- Look for double letters in words. Divide the words into syllables between the doubled letters (at/tached, syl/lables, suf/fix, hap/py, fuz/zy, med/dle, wed/ding, ched/dar, etc.).
- Point out to the child that for words with suffixes like -ed or -ing, if the vowel in the main part of the word has the short sound, then the final consonant is doubled and the suffix is added: bed/ding, wed/ded). But if the vowel is long, then just add the suffix: bead/ed, weed/ed).
- Compound words: look for little words you know, and divide the big word between the little words: red/head, under/fed, sun/shine, sail/boat.
- When there is a vowel in the middle of a long word, it often has the short sound, and the word is divided before and after the vowel: ed/i/tor, med/i/tate, sed/a/tive, sed/i/tion, med/i/cal, ped/e/stal, ped/i/gree. If you are reading with your child and spot a word like this, tell the child that the vowel in the middle has the short sound and is sounded out by itself. Again, introducing the child to a group of these kinds of words is a great way to help the child learn the pattern and begin to recognize it in other words.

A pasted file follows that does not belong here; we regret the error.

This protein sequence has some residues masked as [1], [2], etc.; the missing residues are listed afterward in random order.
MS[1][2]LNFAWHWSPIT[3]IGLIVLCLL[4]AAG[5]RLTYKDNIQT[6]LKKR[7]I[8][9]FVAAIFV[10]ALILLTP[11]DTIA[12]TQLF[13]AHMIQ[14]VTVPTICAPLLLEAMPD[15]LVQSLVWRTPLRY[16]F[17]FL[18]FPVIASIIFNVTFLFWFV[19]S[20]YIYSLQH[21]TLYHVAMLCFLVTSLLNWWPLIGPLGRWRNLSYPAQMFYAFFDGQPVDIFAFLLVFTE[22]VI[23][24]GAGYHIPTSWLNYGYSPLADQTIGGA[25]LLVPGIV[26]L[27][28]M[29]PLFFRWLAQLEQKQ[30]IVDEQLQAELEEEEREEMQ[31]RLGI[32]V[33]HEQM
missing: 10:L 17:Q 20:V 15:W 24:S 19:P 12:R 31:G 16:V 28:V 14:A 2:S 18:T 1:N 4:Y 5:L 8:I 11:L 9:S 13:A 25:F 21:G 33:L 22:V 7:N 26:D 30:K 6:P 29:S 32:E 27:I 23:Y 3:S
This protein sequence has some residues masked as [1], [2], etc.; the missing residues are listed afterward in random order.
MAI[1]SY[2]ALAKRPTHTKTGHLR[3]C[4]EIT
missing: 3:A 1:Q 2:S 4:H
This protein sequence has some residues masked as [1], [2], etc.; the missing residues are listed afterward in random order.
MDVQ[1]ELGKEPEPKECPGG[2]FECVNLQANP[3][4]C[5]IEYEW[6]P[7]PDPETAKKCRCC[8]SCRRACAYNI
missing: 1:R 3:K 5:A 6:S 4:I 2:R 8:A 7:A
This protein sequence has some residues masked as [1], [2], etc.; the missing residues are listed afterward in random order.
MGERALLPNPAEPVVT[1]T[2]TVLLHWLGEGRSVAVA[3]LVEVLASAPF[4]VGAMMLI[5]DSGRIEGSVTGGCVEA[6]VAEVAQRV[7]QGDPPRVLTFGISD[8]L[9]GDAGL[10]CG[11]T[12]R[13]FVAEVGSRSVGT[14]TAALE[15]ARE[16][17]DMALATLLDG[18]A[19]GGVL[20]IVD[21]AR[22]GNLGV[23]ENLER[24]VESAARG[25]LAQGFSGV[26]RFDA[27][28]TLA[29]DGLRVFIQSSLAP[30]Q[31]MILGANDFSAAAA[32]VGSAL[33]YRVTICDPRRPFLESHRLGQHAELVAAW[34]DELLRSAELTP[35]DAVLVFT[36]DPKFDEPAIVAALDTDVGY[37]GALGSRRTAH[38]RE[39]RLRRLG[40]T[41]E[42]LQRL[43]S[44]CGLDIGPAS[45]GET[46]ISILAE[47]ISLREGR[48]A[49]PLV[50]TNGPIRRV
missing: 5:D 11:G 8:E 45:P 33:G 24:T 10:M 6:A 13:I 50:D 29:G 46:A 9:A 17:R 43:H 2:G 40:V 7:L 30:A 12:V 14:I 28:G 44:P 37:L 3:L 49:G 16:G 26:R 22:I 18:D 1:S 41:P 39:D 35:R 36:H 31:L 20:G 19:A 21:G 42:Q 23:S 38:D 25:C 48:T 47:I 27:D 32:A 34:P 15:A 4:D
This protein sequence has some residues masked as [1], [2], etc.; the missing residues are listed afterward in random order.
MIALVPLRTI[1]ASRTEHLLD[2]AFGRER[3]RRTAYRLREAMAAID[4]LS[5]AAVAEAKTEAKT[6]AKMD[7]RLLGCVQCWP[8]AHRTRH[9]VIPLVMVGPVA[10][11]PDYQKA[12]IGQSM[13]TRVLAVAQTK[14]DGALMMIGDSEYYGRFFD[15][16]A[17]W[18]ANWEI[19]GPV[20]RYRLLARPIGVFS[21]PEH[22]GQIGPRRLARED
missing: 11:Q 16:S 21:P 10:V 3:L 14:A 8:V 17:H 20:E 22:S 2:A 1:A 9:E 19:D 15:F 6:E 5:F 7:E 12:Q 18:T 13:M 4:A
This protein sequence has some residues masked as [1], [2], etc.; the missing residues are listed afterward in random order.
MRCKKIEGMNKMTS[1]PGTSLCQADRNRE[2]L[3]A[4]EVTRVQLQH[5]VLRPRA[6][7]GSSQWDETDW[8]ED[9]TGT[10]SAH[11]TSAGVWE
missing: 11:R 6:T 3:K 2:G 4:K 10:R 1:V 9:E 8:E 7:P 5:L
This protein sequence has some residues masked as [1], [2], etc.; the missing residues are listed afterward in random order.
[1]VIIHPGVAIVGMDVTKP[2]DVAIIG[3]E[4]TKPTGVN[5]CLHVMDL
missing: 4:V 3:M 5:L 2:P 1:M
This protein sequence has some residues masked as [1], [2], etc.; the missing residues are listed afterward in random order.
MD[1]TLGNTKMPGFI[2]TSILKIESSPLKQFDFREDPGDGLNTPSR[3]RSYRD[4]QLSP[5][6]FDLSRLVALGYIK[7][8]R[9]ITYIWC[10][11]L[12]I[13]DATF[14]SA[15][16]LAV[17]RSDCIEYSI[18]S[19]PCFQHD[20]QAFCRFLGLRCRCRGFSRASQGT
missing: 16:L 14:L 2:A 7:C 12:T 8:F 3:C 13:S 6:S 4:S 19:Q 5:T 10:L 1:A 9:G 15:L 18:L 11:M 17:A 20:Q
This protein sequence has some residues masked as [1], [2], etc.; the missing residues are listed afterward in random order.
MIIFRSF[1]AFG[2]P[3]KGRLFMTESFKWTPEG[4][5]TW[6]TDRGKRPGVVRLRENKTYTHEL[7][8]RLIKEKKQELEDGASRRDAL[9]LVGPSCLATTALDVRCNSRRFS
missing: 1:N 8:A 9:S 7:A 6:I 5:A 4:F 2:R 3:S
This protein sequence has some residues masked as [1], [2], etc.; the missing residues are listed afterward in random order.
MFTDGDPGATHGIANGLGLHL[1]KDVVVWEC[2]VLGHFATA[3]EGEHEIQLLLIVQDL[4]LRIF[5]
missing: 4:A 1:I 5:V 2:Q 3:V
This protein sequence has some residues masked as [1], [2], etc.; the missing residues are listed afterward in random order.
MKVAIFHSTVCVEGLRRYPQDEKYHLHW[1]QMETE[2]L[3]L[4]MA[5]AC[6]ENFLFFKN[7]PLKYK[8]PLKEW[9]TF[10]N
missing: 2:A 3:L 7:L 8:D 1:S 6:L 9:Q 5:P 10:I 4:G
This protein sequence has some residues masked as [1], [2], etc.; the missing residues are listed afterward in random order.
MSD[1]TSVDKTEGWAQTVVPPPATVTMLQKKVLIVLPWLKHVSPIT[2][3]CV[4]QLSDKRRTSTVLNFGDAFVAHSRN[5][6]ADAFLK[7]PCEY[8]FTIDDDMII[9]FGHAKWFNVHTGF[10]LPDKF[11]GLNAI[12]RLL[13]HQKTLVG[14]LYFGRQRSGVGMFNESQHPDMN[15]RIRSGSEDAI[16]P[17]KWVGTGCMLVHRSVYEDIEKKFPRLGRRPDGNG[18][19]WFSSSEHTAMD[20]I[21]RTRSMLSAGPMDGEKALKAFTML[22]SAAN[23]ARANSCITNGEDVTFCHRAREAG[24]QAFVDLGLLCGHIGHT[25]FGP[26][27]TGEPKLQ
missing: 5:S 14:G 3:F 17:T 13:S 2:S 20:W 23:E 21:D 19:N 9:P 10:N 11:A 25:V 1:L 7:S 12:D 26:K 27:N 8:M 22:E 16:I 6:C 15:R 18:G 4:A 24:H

- When a word ends with “ly,” leave off the ly and see if you recognize the rest of the word: friend/ly, happi/ly (from happy). You can do the same with other endings.
Obviously, you won’t sit down and teach all these “rules” at once. The best thing to do is keep an eye and ear out for multi-syllabic words your child is having difficulty with, and at that time determine the “rule” for that word, and then teach the pattern with a group of words, and/or teach the suffix, prefix, or other ending.
I hope you’ve found these tips helpful.
Looking for other useful tips on helping your child read and write? Check out the list of topics in the second half of our Tutoring Tips page.